For a long time, veteran environmental journalist Fred Pearce thought in stark terms about invasive species: they were the evil interlopers spoiling pristine “natural” ecosystems. Most conservationists and environmentalists share this view. But what if the traditional view of ecology is wrong—what if true environmentalists should be applauding the invaders?

In The New Wild, Pearce goes on a journey across six continents to rediscover what conservation in the twenty-first century should be about. The case for keeping out alien species, he finds, looks increasingly flawed. As Pearce argues, mainstream environmentalists are right that we need a rewilding of the earth, but they are wrong if they imagine that we can achieve that by reengineering ecosystems.

WAMC

As the warm weather arrives and summer tourism season begins, a leading conservation and preservation organization in Massachusetts is showcasing many of its properties.  The Trustees of Reservations owns beaches, forests, and parklands, as well as several cultural treasures.  WAMC’s Pioneer Valley Bureau Chief Paul Tuthill spoke with the organization’s president Barbara Erickson.

  The Columbia Land Conservancy is a county-wide accredited land trust working with the community to conserve the farmland, forests, wildlife habitat, and rural character of Columbia County.

They have their annual Country Barbecue, on Sunday, May 24th, which is a celebration showcasing their conservation work in the region.

Peter Paden is the Executive Director of the Columbia Land Conservancy’s and joins us to talk about their programs and achievements in support of local agriculture that will be highlighted at Sunday’s Barbecue.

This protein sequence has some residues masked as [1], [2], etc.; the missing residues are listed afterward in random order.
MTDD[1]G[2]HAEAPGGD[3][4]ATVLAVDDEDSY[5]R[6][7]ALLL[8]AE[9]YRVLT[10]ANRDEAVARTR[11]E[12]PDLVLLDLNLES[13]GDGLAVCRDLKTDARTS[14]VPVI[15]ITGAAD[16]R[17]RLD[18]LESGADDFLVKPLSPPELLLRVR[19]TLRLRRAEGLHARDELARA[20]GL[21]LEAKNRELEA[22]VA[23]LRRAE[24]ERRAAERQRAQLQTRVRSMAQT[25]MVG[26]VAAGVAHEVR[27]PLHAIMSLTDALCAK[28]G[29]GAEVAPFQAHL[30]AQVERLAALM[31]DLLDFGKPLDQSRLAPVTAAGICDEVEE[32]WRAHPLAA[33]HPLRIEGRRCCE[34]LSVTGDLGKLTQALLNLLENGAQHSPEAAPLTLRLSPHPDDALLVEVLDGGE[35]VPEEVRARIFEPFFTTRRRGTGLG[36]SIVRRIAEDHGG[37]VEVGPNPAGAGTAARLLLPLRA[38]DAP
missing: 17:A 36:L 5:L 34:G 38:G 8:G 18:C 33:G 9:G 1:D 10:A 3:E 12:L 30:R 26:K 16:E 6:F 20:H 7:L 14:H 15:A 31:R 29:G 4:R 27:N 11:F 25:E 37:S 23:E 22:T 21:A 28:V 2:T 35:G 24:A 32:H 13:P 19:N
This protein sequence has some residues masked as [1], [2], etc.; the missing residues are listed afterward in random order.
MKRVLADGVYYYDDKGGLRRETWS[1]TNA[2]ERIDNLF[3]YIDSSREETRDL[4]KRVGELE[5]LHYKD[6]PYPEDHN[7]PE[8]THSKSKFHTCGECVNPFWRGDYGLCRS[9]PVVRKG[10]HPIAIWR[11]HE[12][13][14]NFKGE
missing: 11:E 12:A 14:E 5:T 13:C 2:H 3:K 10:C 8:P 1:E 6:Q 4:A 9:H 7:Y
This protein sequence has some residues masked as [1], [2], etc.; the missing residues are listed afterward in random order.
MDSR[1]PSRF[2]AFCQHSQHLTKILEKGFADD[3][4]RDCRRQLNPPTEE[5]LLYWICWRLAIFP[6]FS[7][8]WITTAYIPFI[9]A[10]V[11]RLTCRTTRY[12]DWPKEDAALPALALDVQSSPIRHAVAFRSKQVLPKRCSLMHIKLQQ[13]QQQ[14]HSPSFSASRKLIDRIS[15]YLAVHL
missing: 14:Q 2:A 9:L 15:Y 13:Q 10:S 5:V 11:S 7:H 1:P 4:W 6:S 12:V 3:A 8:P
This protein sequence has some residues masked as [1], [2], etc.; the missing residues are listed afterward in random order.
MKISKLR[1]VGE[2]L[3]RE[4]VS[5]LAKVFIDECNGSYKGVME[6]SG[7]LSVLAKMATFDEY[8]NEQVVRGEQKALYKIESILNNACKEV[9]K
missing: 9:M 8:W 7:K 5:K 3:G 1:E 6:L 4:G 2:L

Wikipedia

  The New York State Department of Environmental Conservation has revised its list of Species of Greatest Conservation Need, which is used to focus conservation resources where they're most urgently needed. The draft final list contains 372 species.

The list is part of developing the State Wildlife Action Plan, which enables New York to be eligible for federal funding through the State Wildlife Grants Program administered by the U.S. Fish and Wildlife Service.

 

  Over half of the world's wildlife has disappeared over the last 40 years. Paul Rosolie - a naturalist and conservationist who lives and works in the Mother of God region of the Amazon, one of the most remote areas of the rain forest - has dedicated his life to helping restore the balance.

This past summer Rosalie was swallowed by a giant anaconda - to bring attention to the region he loves. The television special detailing the journey into (and back out of the snake) will air on The Discovery Channel on Sunday, December 7th.

Lucas Willard / WAMC

State officials and others gathered at a small Adirondack cabin this week to mark the 50th anniversary of the National Wilderness Act. 

On a Johnsburg hillside in Warren County, with an unobstructed view of forest and mountains, a crowd gathered at a modest-looking cabin. 

Since 1947, the cabin has been owned by the family of conservationist Howard Zahniser. Fifty years ago, President Lyndon Johnson signed into law the Federal Wilderness Act, much of it written by Zanhiser in his Adirondack refuge.

    A one-of-a-kind blend of art, nature, and conservation, The Underwater Museum re-creates an awe-inspiring dive into the dazzling under-ocean sculpture parks of artist Jason deCaires Taylor.